By Meaghan Marshall, Feb 4 2018 01:06PM
You want the reader of your resume to be able to quickly and easily evaluate your suitability and gain a clear idea of the value you bring. Here is how:
Avoid the temptation to try and impress with your vast vocabulary. Your goal is to communicate your suitability to the role and its unlikely you will achieve this by trying to too hard with showy words.
You should also avoid slang and jargon. This will be confusing if your reader is unfamiliar with the terms. Remember your resume will likely be reviewed first by a recruiter or HR, who are perhaps not as acquainted with industry jargon.
Likewise, avoid acronyms and abbreviations, and if you do use acronyms and abbreviations always explain.
Simple Sentence Structures
Long sentences are confusing and distract from the important information you are trying to communicate. Reading your resume should be effortless, with no need to reread sentences to understand your message.
Generally, optimal sentence length is considered 20 to 30 words, with variation within your document. However, resume writing does have a unique style and it would be appropriate to keep your sentences tighter.
Aim for an average of 15 words and this will ensure that you keep your resume direct and to the point.
Read over any lengthy sentences and check if you can say the same thing with less words. Look out for phrasing like, “with regard to”, “because of”, “for instance”, “in order to”
Here are some examples of resume sentences rewritten more concisely:
The health and safety procedures were reviewed by the Executive Team and positive feedback was received.
Executive Team provided positive feedback for reviewed health and safety procedures.
When provided with minimal background and teaching materials showed an ability to improvise in order to deliver quality learning.
Improvised when provided with minimal background and teaching materials to deliver quality learning.
Explain Critical Background Information Straight Away
If there is a key piece of information required to make sense of your resume’s content then explain right away.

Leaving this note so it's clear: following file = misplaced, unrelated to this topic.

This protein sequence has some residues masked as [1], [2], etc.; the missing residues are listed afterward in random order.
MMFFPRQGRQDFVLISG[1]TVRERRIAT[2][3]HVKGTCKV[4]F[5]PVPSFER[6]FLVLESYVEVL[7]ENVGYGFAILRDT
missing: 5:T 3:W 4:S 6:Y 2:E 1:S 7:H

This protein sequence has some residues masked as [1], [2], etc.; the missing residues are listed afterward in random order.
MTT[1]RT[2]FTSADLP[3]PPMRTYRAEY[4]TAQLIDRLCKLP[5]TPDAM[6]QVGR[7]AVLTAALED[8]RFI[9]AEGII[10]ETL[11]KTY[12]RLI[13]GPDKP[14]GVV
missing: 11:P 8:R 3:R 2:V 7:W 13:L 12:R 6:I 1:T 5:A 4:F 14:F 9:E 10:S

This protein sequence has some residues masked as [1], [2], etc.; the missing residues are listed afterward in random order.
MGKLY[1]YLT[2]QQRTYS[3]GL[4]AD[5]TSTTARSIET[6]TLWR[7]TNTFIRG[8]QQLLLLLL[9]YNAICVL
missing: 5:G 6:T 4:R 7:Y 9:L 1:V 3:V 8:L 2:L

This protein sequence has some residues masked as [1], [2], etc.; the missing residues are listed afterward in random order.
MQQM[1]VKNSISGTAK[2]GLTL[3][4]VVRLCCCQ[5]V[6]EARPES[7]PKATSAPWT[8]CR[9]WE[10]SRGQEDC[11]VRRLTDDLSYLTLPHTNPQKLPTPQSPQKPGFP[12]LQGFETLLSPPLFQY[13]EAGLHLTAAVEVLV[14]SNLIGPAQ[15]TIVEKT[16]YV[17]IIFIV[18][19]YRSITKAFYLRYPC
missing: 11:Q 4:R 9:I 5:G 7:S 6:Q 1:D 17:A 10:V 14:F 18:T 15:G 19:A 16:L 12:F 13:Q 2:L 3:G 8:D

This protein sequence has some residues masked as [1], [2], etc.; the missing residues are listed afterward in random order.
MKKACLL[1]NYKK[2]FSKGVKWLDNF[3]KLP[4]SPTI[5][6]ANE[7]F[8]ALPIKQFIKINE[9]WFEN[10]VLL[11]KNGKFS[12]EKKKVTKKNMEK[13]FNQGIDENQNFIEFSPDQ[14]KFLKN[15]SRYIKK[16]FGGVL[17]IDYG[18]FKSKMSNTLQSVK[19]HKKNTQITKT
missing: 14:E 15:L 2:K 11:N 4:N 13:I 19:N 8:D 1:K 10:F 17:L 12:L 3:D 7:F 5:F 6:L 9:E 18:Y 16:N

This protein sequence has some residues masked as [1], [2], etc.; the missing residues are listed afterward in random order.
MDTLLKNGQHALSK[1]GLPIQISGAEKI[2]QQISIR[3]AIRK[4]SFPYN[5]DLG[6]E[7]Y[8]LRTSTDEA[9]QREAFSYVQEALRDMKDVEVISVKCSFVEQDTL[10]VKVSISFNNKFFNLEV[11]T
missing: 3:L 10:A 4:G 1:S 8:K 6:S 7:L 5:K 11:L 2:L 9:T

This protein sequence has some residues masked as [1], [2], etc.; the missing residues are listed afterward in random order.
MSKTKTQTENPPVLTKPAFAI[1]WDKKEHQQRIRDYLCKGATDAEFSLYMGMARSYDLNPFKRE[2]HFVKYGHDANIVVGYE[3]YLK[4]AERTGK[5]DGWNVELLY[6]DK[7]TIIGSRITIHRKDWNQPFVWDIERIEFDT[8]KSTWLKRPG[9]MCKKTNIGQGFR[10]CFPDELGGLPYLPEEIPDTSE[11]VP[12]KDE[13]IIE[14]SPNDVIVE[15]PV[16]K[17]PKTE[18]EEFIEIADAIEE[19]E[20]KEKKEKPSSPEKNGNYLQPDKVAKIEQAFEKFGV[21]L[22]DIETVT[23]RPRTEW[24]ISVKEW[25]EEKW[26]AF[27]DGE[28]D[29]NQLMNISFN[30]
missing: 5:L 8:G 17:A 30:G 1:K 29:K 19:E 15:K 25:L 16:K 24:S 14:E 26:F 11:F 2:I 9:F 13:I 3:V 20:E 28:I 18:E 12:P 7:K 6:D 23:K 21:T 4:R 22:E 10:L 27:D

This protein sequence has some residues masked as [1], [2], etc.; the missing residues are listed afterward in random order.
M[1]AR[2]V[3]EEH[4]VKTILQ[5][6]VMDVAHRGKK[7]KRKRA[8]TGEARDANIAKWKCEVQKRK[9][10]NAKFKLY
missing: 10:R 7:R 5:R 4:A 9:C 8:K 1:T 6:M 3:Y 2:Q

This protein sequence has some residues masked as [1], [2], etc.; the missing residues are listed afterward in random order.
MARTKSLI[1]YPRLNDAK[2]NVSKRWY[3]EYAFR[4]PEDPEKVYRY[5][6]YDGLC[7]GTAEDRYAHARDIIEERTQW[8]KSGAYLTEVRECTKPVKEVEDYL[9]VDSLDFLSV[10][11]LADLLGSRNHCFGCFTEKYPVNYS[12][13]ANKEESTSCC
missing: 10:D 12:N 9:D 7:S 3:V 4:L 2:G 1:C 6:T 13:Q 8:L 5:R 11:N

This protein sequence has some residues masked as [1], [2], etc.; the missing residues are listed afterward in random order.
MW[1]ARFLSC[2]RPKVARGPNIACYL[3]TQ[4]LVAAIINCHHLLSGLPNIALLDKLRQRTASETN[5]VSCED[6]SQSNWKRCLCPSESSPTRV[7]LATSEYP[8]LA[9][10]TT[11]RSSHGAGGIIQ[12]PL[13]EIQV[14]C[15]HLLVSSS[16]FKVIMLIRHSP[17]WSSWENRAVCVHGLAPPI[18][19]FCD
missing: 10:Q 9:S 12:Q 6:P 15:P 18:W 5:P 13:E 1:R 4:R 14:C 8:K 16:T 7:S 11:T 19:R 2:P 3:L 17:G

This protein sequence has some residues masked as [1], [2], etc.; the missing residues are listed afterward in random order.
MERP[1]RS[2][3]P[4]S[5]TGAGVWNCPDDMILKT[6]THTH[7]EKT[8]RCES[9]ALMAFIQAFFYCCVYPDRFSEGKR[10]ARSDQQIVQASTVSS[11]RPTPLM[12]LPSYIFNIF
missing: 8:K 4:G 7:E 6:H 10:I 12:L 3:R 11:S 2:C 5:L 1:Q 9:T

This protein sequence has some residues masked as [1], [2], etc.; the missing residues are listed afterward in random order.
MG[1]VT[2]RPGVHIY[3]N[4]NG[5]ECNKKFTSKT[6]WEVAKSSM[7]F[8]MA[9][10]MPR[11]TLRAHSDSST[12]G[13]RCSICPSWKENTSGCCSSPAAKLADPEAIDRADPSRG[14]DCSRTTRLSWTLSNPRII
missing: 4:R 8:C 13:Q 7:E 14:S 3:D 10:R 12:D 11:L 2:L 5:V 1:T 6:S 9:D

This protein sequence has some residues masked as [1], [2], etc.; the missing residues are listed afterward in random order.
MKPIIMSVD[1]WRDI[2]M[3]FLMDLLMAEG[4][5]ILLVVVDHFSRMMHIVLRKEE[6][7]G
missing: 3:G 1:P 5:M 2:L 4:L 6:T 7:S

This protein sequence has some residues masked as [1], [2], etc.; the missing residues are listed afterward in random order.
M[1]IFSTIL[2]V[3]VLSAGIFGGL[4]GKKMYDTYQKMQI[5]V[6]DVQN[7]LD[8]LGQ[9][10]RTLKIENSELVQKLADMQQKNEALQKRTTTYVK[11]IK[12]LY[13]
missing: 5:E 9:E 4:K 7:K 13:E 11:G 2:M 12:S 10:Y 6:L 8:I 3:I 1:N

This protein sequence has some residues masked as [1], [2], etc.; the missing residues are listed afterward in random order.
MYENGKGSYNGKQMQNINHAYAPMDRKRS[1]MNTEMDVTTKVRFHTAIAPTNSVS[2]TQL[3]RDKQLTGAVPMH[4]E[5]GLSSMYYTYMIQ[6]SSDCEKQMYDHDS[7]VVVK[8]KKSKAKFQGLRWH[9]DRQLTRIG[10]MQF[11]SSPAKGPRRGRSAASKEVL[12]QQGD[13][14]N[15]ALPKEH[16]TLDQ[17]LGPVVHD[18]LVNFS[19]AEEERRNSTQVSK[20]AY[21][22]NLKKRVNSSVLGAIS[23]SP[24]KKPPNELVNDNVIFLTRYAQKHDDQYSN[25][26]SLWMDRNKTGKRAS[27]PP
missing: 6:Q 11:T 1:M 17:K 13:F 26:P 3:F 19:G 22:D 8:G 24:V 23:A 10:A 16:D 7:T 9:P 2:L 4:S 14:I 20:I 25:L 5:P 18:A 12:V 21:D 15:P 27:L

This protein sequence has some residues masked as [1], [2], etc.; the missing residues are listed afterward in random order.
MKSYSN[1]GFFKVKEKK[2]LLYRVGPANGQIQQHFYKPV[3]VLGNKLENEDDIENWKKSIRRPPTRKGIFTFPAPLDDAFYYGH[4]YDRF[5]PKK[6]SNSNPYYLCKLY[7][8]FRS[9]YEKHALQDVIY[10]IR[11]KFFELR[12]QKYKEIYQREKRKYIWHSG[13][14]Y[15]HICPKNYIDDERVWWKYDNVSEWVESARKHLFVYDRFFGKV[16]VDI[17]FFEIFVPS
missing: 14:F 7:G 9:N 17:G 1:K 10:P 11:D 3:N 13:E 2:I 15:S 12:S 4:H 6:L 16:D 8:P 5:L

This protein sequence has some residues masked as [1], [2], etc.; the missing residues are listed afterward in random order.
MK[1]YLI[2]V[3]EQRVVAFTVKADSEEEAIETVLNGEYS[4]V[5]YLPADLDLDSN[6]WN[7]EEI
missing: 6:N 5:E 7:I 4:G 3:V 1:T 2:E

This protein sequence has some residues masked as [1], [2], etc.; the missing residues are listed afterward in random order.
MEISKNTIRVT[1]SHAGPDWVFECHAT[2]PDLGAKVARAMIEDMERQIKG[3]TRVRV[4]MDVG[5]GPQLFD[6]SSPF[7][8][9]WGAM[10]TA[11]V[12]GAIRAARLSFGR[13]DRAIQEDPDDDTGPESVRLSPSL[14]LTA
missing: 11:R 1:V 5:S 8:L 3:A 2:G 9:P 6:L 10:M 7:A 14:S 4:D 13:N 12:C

For example, perhaps your work history appears more complex due to company acquisitions and mergers. Straight away provide the information required to make this clear to the reader.
Or perhaps you have referred to an obscure internal computer system. Give the reader immediate context by listing the nature of computer system. So instead of writing ‘Oversaw maintenance of FairyFloss101’ and leaving the reader guessing, you should write ‘Oversaw maintenance of FairyFloss101 (internally developed CRM system)’.
Short Paragraphs & White Space
Avoid big blocks of text. Let’s be realistic, it is unlikely that a recruiter giving your resume an initial scan is going to be reading every word. If key points are buried within a huge slab of text they are very likely to be overlooked.
Use white space, and design elements wisely. White space gives a page order and direction. Use headings and white space to allow the reader to easily locate information needed.
Using design elements including headings, bulleted lists and shading you can direct the reader’s attention to important points during an initial scan. This way you can be sure it is your best evidence of your suitability for the role that is read.
Proof Read & Check Spelling
It goes without saying that your job search documents should be free from grammar and spelling mistakes. Use the MS Word automated spell checker, but also proof-read, and ideally have someone else read it too. See: 14 Tips for Proofreading your Resume
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